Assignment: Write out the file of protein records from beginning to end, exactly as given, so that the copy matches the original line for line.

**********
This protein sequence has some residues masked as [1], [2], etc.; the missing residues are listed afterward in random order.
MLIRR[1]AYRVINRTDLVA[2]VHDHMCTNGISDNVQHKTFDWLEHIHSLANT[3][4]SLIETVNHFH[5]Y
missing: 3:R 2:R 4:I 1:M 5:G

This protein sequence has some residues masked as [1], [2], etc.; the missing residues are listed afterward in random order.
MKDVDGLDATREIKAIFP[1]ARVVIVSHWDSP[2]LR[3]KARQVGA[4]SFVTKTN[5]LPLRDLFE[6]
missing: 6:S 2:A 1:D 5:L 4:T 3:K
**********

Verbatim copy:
This protein sequence has some residues masked as [1], [2], etc.; the missing residues are listed afterward in random order.
MLIRR[1]AYRVINRTDLVA[2]VHDHMCTNGISDNVQHKTFDWLEHIHSLANT[3][4]SLIETVNHFH[5]Y
missing: 3:R 2:R 4:I 1:M 5:G

This protein sequence has some residues masked as [1], [2], etc.; the missing residues are listed afterward in random order.
MKDVDGLDATREIKAIFP[1]ARVVIVSHWDSP[2]LR[3]KARQVGA[4]SFVTKTN[5]LPLRDLFE[6]
missing: 6:S 2:A 1:D 5:L 4:T 3:K